采访/常春 编辑/宋风 后制/周天
China’s Official GDP Data May Be Worse Than Reported
The latest release of China’s National Bureau of Statistics showed 7.6% GDP growth in the 2nd quarter of 2012. This is the lowest level since the first quarter of 2009. However, the reality is much worse than the published data.
The investment-driven growth model has reached the end, commented economic professionals.
China’s official monthly economic data released on July 9 showed a year-on-year drop by 2.1% for the Producer Price Index (PPI) in June 2012. This was negative growth for the 4th consecutive months, along with a growing decline in range. Total imports in June fell more than expected, indicating an “ongoing weak demand” in China. The country’s economy is expected to show a continuous slowdown in the 2nd half of year.
Quite a few economists suspect a worse case scenario exists in reality than the one alleged by China’s official data.
London-based research firm Capital Economics invented its own index during 2008-09 to measure China’s true economy. They rely on electricity production, train traffic flow and the figures of construction projects commencing.
Capital Economics’ proxy indicator apparently showed that China’s economy grew by half a percentage point lower than the official figure in the first quarter of 2012.
The Radio France Internationale (RFI) commented that some local authorities in China were suspected of exaggerating electricity production growth rates.
Mr. Zheng, an anonymous scholar of economics in China thinks pessimisticly about the country’s economy. He forecasts a stagflation will come shortly followed by a deflation. He warns of tough times ahead, given the current
Mr. Zheng: “The openly available data is not reliable with those figures of 8%, 10% and similar. We all know where these figures came from. The true Gross
Domestic Product (GDP) figure of China doesn’t exceed 5%. More accurately, it could even be a little more than 3%, based on the information I have.”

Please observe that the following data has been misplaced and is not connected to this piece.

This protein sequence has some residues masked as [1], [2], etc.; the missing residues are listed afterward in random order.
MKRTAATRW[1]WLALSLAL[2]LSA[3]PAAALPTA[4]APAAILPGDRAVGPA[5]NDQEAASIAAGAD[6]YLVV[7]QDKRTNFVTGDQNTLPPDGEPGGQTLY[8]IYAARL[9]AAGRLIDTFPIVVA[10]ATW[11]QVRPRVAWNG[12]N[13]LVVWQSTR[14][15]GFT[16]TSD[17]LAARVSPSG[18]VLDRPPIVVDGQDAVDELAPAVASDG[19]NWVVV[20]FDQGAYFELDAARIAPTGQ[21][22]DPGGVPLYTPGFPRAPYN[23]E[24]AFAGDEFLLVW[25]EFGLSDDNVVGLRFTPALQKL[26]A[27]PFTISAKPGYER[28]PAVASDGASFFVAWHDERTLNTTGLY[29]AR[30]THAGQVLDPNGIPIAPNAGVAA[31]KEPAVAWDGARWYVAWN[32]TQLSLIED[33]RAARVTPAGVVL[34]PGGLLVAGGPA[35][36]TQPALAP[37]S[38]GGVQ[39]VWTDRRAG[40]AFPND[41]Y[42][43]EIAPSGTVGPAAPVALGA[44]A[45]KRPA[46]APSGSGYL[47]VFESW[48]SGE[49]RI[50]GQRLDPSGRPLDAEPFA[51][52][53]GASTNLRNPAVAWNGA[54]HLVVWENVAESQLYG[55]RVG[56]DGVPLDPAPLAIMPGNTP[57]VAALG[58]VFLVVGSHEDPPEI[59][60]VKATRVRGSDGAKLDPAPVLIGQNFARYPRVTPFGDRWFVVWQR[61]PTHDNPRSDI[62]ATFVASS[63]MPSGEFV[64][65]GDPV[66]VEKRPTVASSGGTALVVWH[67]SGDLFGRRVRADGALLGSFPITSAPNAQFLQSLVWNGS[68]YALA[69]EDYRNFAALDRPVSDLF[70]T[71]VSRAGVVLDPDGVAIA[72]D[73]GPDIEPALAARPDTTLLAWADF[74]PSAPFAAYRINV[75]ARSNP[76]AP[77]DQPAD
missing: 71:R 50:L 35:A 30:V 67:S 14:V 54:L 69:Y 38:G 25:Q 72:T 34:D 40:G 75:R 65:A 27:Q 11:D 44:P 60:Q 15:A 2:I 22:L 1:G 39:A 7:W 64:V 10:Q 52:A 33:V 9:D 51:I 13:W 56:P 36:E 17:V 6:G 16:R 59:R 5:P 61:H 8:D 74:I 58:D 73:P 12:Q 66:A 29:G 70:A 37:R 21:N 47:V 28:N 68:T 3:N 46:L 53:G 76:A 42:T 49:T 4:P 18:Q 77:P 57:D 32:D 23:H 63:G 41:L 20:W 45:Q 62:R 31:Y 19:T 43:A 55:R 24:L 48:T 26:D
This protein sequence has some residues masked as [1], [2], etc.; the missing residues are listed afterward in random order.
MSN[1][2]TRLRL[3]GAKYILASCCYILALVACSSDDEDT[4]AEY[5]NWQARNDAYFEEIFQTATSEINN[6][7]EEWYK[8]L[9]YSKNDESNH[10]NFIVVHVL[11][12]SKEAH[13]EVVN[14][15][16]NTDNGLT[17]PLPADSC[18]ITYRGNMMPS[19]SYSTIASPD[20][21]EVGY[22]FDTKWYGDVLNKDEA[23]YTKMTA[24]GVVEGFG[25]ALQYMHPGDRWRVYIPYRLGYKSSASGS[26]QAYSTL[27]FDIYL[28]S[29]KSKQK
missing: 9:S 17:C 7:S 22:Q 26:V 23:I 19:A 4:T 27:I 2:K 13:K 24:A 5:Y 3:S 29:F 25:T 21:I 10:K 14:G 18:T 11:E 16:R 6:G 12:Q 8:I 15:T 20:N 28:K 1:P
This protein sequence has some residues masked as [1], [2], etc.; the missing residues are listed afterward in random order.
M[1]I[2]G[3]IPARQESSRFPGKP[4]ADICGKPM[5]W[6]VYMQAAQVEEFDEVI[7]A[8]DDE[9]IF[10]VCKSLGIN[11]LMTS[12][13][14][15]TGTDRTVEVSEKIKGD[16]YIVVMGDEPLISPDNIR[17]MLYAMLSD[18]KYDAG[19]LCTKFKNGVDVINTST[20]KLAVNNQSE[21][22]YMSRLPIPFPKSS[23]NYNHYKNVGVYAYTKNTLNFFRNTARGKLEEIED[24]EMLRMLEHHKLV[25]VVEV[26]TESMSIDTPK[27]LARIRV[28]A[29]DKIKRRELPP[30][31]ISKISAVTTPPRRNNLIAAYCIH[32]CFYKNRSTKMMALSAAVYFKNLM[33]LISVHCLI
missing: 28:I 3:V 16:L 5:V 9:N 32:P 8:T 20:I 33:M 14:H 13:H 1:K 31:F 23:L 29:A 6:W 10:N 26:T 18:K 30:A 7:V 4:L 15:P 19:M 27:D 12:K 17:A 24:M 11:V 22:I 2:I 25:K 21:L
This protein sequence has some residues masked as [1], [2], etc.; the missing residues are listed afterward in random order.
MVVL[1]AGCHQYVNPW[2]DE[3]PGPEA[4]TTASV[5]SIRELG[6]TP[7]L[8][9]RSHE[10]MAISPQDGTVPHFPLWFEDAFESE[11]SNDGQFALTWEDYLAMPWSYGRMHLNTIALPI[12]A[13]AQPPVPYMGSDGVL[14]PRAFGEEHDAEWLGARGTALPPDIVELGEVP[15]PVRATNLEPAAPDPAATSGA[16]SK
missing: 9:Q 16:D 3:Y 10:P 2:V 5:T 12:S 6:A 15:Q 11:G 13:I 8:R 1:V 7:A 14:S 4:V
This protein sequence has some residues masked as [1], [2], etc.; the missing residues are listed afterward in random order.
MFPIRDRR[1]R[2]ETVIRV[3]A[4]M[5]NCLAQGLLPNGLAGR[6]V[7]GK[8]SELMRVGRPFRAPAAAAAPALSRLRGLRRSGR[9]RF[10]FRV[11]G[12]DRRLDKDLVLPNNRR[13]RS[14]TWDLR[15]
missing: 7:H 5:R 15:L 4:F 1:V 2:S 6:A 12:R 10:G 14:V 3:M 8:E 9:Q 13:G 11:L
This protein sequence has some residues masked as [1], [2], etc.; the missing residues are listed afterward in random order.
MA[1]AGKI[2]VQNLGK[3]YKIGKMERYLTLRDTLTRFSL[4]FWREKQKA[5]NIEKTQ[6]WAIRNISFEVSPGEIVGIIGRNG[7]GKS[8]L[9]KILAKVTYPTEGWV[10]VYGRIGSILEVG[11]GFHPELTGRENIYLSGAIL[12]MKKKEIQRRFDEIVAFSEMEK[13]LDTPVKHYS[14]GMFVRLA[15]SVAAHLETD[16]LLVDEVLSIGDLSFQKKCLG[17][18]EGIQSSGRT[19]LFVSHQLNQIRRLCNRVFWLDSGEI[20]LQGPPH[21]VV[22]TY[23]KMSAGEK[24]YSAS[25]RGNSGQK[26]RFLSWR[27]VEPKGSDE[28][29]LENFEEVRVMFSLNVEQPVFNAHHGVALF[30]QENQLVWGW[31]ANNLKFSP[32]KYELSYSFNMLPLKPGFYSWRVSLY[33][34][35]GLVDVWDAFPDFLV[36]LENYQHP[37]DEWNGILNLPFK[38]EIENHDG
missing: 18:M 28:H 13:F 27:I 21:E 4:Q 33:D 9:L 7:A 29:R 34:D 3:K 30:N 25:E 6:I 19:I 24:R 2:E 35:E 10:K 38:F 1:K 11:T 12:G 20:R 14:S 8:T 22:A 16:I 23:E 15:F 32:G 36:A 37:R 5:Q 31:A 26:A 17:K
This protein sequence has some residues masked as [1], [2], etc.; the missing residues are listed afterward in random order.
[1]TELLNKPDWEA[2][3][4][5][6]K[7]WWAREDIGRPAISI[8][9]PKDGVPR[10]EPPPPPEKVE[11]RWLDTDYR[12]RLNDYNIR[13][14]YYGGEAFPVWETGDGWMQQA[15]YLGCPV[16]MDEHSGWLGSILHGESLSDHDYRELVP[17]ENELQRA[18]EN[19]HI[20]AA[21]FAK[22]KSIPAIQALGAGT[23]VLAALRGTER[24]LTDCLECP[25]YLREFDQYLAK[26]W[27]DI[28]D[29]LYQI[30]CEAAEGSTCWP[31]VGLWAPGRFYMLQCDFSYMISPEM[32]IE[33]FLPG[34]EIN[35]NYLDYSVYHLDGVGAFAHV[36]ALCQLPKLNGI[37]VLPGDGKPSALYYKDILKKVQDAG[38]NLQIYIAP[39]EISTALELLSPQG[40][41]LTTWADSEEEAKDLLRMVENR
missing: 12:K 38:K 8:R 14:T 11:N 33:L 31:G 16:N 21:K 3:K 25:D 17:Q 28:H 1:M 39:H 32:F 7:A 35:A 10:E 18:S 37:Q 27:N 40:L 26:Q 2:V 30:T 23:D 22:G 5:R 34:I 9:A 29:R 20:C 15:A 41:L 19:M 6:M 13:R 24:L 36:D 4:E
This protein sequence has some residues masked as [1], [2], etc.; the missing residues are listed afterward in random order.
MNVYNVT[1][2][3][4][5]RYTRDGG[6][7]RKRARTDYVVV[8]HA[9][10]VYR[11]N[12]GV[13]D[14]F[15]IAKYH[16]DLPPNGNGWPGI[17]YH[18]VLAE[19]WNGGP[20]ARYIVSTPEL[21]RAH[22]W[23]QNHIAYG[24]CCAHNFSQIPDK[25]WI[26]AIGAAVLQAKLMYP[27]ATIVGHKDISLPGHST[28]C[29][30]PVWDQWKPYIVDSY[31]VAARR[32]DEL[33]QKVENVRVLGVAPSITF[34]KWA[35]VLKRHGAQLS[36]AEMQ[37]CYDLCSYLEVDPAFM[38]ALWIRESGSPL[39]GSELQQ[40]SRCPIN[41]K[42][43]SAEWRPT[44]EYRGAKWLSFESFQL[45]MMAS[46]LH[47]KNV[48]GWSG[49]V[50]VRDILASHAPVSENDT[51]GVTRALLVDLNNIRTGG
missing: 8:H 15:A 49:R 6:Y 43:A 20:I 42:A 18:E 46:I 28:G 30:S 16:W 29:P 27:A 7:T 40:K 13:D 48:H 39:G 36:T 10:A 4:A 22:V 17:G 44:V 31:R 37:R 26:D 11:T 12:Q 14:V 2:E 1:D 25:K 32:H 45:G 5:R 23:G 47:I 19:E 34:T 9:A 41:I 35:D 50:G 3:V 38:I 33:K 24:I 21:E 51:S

Mr. Wang from Capital University of Economics & Business thinks that life could be hard in China in the next couple of years. The GDP is expected to continuously decline.
Mr. Wang: “With the price going up, a lot of industries have lost their competitive edge. The real economy is also going through a harsh time. The financial transition went a little overboard. The entire economy now presents with an obvious downward trend."
China’s central bank cut interest rates twice this June. The regime’s Premier Wen Jiabao recently stressed, “Maintaining investment is the key to expand domestic demand and secure the growth." Wen admitted that China’s property market control is a really hot potato.
US-based economist Dr. Jian Tianlun says China’s economy is trapped into a dilemma; Excessive slowdown may lead to an economic hard landing, while the real estate bubble will be further expanded.
Dr. Jian Tianlun: “The PPI data was negative for the 4th month in a row, which means that China’s demand is shrinking. A further substantial slowdown in its economic growth, exports, imports, and investment. That’s why China’s central bank cut interest rates twice
in one month.”
Dr. Jian says that the two interest rates cuts indicated China’s economy has been in big trouble. Also cutting interest rates may lead to further deterioration of the property bubble, he thinks.
Scholars warned China’s official encouragement in boosting investment was to push economic growth.
Professor Xu Xiaonian at China Europe International Business School said in public that today’s economic predicament in China was precisely caused by the traditional “investment driven" growth model. The model has come to an end now, he claimed.
The authorities’ domestic demand stimulation only pulled on the investment demand. This will worsen the issue of overcapacity, he feels.
Prof. Xu proposed to revive the private sector, which is a must for China to get through the existing hardships.
Shi Yuzhu, President and CEO of Giant Interactive, revealed some opinions in his Sina microblog on July 12th. “All enterprises in China are now generally short of capital, excluding monopolies.” he said.
In conclusion, the unchanging establishment in China will only make the resulting problems it created more entrenched.